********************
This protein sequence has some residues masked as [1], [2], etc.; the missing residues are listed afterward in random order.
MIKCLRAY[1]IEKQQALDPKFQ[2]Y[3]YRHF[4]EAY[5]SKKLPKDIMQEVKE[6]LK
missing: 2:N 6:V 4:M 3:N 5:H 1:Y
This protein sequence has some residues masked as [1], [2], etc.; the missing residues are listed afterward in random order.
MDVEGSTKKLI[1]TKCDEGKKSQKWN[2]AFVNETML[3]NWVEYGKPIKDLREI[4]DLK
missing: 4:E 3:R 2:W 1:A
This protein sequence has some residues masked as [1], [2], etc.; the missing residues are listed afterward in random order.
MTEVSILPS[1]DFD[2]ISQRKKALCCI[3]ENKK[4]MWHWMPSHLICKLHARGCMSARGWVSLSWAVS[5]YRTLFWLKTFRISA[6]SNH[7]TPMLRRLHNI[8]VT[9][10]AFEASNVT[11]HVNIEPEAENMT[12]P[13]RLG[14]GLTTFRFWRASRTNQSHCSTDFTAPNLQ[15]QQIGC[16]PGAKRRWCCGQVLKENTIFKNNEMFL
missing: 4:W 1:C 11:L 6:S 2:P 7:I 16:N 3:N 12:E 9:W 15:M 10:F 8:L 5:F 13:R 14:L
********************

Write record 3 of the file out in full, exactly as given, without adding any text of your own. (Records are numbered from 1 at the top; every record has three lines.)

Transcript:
This protein sequence has some residues masked as [1], [2], etc.; the missing residues are listed afterward in random order.
MTEVSILPS[1]DFD[2]ISQRKKALCCI[3]ENKK[4]MWHWMPSHLICKLHARGCMSARGWVSLSWAVS[5]YRTLFWLKTFRISA[6]SNH[7]TPMLRRLHNI[8]VT[9][10]AFEASNVT[11]HVNIEPEAENMT[12]P[13]RLG[14]GLTTFRFWRASRTNQSHCSTDFTAPNLQ[15]QQIGC[16]PGAKRRWCCGQVLKENTIFKNNEMFL
missing: 4:W 1:C 11:L 6:S 2:P 7:I 16:N 3:N 12:E 9:W 15:M 10:F 8:L 5:F 13:R 14:L